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How the Digital, Culture, Media and Sport select committee's investigation described Facebook as a "‘digital gangster"

With 170 written submissions and evidence from 73 witnesses asked more than 4,000 questions, the scale of the Digital, Culture, Media and Sport (DCMS) select committee's investigation into Facebook is unprecedented, and it's pretty damning too.

The 108-page report described Facebook as a “digital gangster" and at the end of the 18-month long investigation, Facebook has come under criticism for violating privacy laws, and failing to prevent the spread disinformation. This follows warnings to Instagram influencers earlier this year from the Competition and Markets Authority (CMA) that their paid-for posts could be misleading users and breaking consumer law – both of which have big implications for brands and businesses.

The Government’s proposed legislation recommends a stricter compulsory code of ethics and the appointment of an independent regulator to ensure users’ rights are protected. Damian Collins MP, chair of the DCMS Committee, said: “The age of inadequate self-regulation must come to an end.”

End of an era?

But can there ever be regulation comprehensive enough?

The internet is so vast and so difficult to police that the government faces substantial obstacles in its efforts to regulate it. One of those obstacles is Facebook itself which has so far been accused of failing to comply with the enquiry. However, there are encouraging signs that the platform is listening to criticisms of its content approval processes.

In a recent statement, a spokesperson said: “We have already made substantial changes so that every political ad on Facebook has to be authorised, state who is paying for it and then is stored in a searchable archive for seven years." Facebook's UK public policy manager Karim Palant followed this up by announcing that the company had tripled the size of the team working on detecting “bad content”, as well as investing in machine learning and artificial intelligence to detect abuse.

Although a step in the right direction, these changes don't go far enough for some. What about non-political content and advertising? What about the other platforms in Facebook’s ecosystem? What about the agencies and influencers who use them for business?

If there is to be the kind of significant change the industry needs – the kind that could bring about the end of the age of inadequate self-regulation – then all businesses working with social media must assume their individual responsibilities to safeguard users too.

The impact on branded content

Much like the way Facebook is now labelling political ads, Instagram influencers are also coming under intense scrutiny from the CMA to label any sponsored content accordingly. Since launching Takumi in 2015, transparency and regulation has been a priority and we are trying to shape a better monitored industry. We have worked alongside regulators in our markets to clarify rules and guidance for all involved and recommend PR agencies follow their reports too.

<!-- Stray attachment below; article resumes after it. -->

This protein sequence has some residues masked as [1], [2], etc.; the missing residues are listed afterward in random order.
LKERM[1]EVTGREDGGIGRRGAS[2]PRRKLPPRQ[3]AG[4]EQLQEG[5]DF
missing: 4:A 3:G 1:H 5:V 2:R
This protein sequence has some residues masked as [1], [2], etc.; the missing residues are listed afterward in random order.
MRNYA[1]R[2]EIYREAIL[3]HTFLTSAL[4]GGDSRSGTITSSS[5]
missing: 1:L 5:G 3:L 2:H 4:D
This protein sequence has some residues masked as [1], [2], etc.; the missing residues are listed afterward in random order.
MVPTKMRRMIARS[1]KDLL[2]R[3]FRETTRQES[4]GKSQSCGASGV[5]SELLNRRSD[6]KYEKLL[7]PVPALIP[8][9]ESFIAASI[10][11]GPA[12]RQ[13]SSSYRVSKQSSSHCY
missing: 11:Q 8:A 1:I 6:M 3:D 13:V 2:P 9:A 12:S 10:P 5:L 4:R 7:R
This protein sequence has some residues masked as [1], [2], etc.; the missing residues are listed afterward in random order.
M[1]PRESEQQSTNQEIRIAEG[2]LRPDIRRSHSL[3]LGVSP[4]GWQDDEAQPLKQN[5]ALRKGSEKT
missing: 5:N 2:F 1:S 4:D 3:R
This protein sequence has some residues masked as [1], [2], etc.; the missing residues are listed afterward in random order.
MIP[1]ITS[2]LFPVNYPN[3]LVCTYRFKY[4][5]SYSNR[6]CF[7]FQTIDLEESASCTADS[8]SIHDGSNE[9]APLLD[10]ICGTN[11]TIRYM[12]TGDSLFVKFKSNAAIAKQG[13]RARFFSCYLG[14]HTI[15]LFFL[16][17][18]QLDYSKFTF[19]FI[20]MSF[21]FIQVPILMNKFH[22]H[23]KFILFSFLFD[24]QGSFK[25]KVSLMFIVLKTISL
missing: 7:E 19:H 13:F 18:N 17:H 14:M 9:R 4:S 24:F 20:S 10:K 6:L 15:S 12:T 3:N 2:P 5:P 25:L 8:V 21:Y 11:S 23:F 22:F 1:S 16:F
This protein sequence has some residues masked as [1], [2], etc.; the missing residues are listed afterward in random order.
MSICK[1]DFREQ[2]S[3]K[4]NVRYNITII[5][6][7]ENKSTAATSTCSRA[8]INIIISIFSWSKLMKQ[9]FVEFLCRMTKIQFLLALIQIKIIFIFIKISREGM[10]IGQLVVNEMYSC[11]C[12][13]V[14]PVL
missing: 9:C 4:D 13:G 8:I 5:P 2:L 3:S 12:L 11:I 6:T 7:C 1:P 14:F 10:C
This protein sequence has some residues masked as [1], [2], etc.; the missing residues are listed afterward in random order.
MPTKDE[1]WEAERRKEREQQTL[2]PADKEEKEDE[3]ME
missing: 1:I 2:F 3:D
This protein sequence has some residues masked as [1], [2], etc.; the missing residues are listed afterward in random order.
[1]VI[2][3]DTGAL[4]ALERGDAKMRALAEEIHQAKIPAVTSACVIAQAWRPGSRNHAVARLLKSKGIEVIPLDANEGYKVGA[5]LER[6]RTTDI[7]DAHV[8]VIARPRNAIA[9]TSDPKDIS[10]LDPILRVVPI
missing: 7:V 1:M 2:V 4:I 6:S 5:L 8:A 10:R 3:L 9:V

Similarly to Facebook, we are also using technology to help purge Instagram marketing campaigns of fake engagement, ‘bot’ audiences and insufficiently labelled paid-for content – to protect advertisers and consumers. Our technology notifies us if ad-labelling is removed from influencer content which would make posts non-compliant with regulation in the legal territory in question. We also have strict policy against paying out fees to influencers unless posts are legally compliant. But, this is our specialism – brand and agency side marketers have a much harder job on their hands…

Direct-to-brand influencer marketing deals are harder to regulate, but should be held to the same regulatory standards or brands will also start paying the price – literally, with fines from the ASA. In the vast majority of cases, agency and brand-side marketers are great practitioners and are up to date on regulation – but enforcing this on content is no easy job if you’re part of a busy PR team (which is where we increasingly see budgets lie).

Upcoming brands that go direct to influencers or through small agencies often make up the minority that skirt regulation on labelling paid-for content on Instagram. In doing so, they not only risk conning their target audiences, but also themselves by increasing their chances of using influencers who have disingenuously accrued followers through bots and fake likes.

Public relations is an industry built on strong relationships. PR agencies need and deserve to take the lead on this important content topic in order to restore consumer trust in the brands and individuals they represent. This means taking a tough stance against data privacy violation, harmful content and ‘fake news’. Agencies must equip themselves with the right knowledge and skills, either through third-party support or training, in order to ensure they uphold the highest ethical standards of transparency and authenticity – vetting influencer and third-party content effectively.

Written by Solberg Audunsson, CEO of Takumi

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